Add Reminders to your Alexa Skill to Keep Customers Engaged

Amazon recently announced a new feature for Alexa skill developers, the Reminders API. This API allows you to set custom reminders for users of your skill which will play with a chime at the requested time and can also fire an alert on their mobile phone if they have the Alexa companion application installed. Used properly, this new API has the promise of increasing repeat engagement with your customers, but you should think about the specific benefits users will gain by adding a reminder from your skill and make it as frictionless as possible for them before diving in.

Consider the Value Users Will Get from your Reminder

Reminders prompt users with a call to action, whether it’s to engage with something your skill provided from a previous interaction (such as an upcoming reservation), or to directly re-engage with your skill. In the latter case, since skill reminders can only be set within a session and with explicit user consent, you need to offer them a reason up front to return such as a limited-time engagement.

I have some casino-themed skills which feature a special weekly “tournament round” where you can play with a rotating set of unique slot machines or in a blackjack tournament with a fixed number of hands. Both are only available for a specific amount of time, as a key part of the excitement of these features is the ability to play and compare your results with other players globally and in real time.  These skills see spikes of up to 8x usage during the tournament windows, proving they are popular product features.  Given their limited window of availability, these are natural fits for the Reminders API.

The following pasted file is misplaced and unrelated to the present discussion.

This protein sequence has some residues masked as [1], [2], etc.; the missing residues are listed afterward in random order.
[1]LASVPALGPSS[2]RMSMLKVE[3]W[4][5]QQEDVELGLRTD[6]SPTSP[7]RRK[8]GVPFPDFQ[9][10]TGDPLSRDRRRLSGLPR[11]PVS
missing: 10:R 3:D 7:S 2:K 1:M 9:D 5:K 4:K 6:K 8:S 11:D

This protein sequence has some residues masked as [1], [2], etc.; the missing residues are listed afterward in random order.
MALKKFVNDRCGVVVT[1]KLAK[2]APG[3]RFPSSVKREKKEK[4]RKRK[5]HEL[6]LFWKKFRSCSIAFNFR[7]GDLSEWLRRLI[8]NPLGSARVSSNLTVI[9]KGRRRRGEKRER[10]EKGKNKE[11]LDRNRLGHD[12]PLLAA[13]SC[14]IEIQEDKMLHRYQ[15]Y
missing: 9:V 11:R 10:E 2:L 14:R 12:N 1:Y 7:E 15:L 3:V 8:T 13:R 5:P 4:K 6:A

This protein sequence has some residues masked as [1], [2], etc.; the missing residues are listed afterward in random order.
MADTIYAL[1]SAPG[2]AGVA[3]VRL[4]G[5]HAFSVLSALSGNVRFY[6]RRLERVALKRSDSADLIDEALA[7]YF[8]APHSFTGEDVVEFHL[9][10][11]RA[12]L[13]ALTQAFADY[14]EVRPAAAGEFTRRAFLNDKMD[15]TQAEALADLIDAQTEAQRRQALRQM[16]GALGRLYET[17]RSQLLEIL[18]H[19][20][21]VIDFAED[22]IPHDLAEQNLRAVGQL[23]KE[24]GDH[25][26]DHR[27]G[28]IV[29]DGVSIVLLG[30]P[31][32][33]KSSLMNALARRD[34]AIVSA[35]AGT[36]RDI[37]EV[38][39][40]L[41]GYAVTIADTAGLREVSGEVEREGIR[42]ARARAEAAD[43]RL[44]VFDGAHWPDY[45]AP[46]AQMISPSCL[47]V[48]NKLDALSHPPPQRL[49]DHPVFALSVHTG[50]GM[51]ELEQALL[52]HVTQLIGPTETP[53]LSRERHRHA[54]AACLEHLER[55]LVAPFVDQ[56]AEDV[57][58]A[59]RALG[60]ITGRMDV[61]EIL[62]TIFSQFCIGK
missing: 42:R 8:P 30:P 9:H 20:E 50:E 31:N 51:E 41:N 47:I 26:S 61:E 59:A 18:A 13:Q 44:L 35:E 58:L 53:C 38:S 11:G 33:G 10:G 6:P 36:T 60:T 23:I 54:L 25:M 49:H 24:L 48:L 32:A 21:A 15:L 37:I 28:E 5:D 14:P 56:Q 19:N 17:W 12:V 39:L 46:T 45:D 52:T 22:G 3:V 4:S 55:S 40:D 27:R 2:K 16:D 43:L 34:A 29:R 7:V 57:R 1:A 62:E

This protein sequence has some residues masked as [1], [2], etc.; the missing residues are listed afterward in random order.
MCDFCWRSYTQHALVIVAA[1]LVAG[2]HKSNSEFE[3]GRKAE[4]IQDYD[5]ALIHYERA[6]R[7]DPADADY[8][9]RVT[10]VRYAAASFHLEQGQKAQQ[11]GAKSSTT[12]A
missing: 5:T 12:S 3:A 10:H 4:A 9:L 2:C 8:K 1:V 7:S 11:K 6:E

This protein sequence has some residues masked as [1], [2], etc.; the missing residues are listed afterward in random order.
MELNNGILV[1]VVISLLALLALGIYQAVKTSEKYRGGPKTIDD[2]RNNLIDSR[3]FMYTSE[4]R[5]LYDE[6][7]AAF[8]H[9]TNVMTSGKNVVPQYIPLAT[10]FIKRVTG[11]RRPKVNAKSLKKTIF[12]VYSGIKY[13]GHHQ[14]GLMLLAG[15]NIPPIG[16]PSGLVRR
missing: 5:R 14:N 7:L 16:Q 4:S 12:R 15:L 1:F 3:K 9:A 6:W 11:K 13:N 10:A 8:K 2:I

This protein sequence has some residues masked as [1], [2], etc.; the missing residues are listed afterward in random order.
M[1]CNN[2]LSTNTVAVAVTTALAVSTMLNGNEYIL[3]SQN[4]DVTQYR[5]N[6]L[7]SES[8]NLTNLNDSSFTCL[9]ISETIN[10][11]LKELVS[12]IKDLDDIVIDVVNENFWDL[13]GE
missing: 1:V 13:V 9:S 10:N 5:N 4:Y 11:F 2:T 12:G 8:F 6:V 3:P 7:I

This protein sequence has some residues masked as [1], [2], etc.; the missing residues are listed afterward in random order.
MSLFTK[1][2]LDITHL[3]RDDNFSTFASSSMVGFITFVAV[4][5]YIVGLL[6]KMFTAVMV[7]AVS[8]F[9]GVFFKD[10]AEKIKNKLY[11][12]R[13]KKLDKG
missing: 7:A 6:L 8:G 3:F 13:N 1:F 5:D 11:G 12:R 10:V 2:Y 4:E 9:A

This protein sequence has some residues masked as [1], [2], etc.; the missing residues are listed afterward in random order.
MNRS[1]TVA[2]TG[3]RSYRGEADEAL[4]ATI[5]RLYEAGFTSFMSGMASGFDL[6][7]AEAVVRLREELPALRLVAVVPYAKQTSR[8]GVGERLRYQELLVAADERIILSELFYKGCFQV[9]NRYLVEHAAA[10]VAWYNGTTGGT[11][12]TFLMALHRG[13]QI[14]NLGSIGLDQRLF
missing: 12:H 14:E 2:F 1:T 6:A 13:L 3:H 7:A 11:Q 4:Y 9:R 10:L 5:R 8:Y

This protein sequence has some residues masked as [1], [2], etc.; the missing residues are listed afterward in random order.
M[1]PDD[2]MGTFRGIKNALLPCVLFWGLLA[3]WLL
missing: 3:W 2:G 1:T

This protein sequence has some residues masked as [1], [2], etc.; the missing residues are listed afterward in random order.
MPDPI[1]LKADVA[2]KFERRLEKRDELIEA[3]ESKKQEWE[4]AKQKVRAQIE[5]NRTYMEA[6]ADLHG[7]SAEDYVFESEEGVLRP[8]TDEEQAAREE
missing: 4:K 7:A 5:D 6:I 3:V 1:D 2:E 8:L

Think About Reminder Messaging and Personalization

In cases where you prompt customers to engage with something provided by your skill like a reservation or an itinerary look-up, prompting the user as you fulfill their request is a natural part of the conversation flow.  However, if you are trying to drive customer re-engagement, you should think about the problem like you might think about an in-skill purchase.  Ultimately, you’re trying to convince the customer to interrupt their daily flow with your payoff being increased skill engagement, so the messaging should follow similar guidelines.

Specifically, I provide customers with an explicit way to set a reminder and message the capability in the skill store.  This allows customers to set a reminder whenever they choose.  But I also provide an upsell opportunity at an appropriate time.  When customers leave my skill, I was already reminding them if there is an upcoming tournament round in the next 12 hours.

Garrett Vargas, CTO of

It was a natural extension to follow up this information with an offer to set a weekly reminder.  Of course, I offset this with considerations such as whether the customer already has a reminder set for the upcoming tournament, and whether they have already heard about the option of setting a reminder. I don’t completely stop reminding customers after the first time in case they continue using the skill and eventually bite, though I do factor in their time zone and typical hours of usage (there would be nothing more annoying to a non-North American customer than to constantly hear about setting a reminder at 2:00 AM).  In the future, I’m considering adding a prompt at the end of the tournament event, to encourage someone who has already played in a tournament to come back the following week.

Reminders are Driving Increased Usage

The Reminders feature has just released and has only been available in my skills for a few weeks, but early signs are encouraging as my Slot Machine tournament round has seen a noticeable uptick in usage.  If you have or can add some limited-time engagements in your skill, you should also consider setting reminders.

“Garrett Vargas is CTO at, part of the Expedia Group. He has over 20 years of engineering leadership experience in technology. Over the past few years, he has published more than a dozen Alexa skills ranging from casual games to a skill for customers to manage their bookings. Mr. Vargas also currently serves as a technical advisor for the recent Alexa Accelerator graduate, Jargon.”

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